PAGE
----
Indiana Epidemiology Newsletter
E3 is a new feature of the Indiana Epidemiology Newsletter dedicated to exploring the fundamentals of epidemiology. Each month, a different epidemiology concept will be explored to enhance understanding of basic epidemiology
Lynae Granzow, MPH
ISDH Enteric Epidemiologist
Once notified of an outbreak and assignment of the initial case definition, it’s time to decide which study design will be used: cohort or case control. A cohort study is used when there is a defined population, group, party with a known discrete event. Cohort studies can be used in research, epidemiology, or public health. Cohort studies involve the comparison of disease rates between exposed and non-exposed groups. For an outbreak, the only type of cohort study used is retrospective, the event has already occurred. The most common events that would lead to a cohort study include: a group of students, a banquet, a one-time party at a restaurant.
Complaint: The mother-of-the-bride calls to state that several attendees of the wedding/reception held at Banquet Center A on June 5, 2008, are ill with vomiting and diarrhea. Illness began within 12-48 hours of attending.
Known: There is a discrete event and defined group.
Initial Case Definition: Any previously healthy person who attended the reception at Banquet Center A on June 5, 2008 and became ill within 48 hours including diarrhea and/or vomiting. Secondary cases should be determined.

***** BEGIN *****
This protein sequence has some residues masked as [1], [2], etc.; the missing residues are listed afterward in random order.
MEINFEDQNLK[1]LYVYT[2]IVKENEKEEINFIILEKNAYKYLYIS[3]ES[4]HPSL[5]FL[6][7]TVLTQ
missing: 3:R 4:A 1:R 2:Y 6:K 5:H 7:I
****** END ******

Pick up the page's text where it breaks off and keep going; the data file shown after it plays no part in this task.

Gather: Menu items, contact info for all attendees and food handlers at the event, and stool and food samples.
Develop a Questionnaire: Should include yes/no questions for symptoms, menu items, and other possible exposures. There are 200 people that attended the event. But not every person has to be interviewed; just enough to get some significant data.
Calculate: Calculations can be done manually, by a statistical program (Epi Info can be downloaded for free), or by a plug-in 2x2 table online.
Risk Ratio (RR) = [A/(A+B)] / [C/(C+D)] = [26/(31)] / [6/(41)] = 5.73
Attendees who ate the cake were 5.73 times more likely to become ill than attendees that did not eat the cake. The RR must be supported by at least a 95% confidence interval (CI) that does not include ≤ 1.0. Please see a future issue for Tests of Validity for further explanation.
1. Friis, Robert. Sellers, Thomas. Epidemiology for Public Health Practice. 3rd Edition. 2004